St Dorothy Healing Oil (Patron for Love)
St Dorothy Patron Love of Caesarea (Dorothea, Dora; often just called Saint Dorothy, died ca. 311 AD) a 4th-century virgin martyr who executed at Caesarea Mazaca. Evidence for her actual historical existence or acta very sparse. She called a martyr of the late Diocletianic Persecution, although her death occurred after the resignation of Diocletian himself.
Dorothea and her companion, Theophilus, mentioned in the Roman Martyrology as martyrs of Caesarea in Cappadocia. A feast on 6 February. She officially recognized as a virgin martyr. However, since only those feast of saints should be extended to the universal church which commemorate saints who truly of universal significance, her feast no longer included in the General Roman Calendar, but in some regional calendars.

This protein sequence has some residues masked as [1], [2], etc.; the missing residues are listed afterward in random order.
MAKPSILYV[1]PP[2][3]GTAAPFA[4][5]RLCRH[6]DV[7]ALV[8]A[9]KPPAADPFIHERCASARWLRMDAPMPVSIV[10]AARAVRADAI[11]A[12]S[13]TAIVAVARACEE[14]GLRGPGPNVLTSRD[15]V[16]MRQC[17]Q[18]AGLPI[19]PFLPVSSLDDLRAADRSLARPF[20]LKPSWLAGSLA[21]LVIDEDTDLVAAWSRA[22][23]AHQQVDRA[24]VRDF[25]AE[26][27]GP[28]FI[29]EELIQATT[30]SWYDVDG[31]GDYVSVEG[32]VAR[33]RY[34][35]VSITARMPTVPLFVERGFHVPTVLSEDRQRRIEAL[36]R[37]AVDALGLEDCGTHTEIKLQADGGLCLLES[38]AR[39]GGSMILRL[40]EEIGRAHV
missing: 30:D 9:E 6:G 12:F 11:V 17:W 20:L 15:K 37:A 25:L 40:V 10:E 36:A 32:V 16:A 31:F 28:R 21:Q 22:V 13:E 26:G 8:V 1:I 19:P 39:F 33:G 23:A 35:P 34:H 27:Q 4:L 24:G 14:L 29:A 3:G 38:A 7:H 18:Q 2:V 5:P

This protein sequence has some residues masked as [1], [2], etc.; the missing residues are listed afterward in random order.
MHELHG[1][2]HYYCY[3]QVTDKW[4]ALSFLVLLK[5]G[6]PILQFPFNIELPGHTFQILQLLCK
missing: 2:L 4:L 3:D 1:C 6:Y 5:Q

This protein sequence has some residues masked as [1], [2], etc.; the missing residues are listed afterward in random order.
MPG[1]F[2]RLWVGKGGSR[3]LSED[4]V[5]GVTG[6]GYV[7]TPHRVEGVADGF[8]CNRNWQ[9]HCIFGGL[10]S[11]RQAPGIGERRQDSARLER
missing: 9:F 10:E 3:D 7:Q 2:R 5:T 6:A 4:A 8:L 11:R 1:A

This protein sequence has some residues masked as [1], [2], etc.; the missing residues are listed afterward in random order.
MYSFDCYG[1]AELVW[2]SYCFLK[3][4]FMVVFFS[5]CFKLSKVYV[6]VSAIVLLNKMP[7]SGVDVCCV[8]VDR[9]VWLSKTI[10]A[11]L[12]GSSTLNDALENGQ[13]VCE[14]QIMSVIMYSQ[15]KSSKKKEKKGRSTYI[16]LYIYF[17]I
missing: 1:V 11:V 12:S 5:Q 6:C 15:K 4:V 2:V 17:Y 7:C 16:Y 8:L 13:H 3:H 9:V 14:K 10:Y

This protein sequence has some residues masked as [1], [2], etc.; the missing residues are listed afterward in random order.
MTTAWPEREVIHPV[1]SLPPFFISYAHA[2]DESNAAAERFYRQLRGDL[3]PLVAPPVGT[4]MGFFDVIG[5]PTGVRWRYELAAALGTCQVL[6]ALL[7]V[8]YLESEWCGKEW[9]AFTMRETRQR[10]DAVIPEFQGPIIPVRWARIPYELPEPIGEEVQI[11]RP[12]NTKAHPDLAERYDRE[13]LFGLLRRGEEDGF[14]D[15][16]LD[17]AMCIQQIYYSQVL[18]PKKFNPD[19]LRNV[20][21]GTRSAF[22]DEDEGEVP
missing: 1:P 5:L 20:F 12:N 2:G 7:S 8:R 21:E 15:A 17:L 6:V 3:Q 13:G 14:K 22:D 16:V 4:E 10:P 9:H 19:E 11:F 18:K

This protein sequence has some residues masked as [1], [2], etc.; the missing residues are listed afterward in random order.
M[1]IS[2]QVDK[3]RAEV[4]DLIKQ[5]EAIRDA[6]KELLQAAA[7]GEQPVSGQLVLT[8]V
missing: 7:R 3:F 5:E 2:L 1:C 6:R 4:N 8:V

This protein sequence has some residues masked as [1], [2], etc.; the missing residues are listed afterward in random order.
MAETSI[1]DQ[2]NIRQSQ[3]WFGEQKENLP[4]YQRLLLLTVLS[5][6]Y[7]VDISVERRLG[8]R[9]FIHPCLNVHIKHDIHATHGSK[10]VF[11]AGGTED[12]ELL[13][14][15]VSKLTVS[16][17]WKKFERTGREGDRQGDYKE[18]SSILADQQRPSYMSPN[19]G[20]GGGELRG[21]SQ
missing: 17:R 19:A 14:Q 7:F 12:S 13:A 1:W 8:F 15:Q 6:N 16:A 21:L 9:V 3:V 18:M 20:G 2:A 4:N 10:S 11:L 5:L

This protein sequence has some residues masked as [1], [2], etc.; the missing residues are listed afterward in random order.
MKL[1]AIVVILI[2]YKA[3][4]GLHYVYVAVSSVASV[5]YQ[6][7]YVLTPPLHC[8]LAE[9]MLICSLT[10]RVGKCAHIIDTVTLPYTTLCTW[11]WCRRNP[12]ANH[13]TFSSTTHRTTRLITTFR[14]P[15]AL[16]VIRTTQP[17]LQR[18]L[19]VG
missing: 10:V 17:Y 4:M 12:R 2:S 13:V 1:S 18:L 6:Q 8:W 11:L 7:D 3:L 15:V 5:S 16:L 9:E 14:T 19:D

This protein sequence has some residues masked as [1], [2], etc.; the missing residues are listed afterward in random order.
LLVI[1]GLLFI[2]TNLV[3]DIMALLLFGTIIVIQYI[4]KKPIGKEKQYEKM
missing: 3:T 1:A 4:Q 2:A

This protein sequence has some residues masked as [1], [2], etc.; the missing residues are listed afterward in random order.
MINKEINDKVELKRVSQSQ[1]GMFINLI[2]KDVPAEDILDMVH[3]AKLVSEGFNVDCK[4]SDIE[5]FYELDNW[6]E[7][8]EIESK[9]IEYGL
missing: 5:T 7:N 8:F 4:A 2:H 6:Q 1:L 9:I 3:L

The earliest record that mentions Dorothea found in the Martyrologium Hieronymianum. This first record contains only three basic facts: the day of martyrdom, the place where it occurred, and her name and that of Theophilus.
Virgin and martyr, Dorothea of Caesarea persecuted during the persecution of Diocletian, 6 February, 311, at Caesarea in Cappadocia. She brought before the prefect Sapricius, tried, tortured, and sentenced to death. On her way to the place of execution the pagan lawyer Theophilus said to her in mockery: “Bride of Christ, send me some fruits from your bridegroom’s garden.” Before she executed, she sent him, by a six-year-old boy, her headdress which found to be filled with a heavenly fragrance of roses and fruits.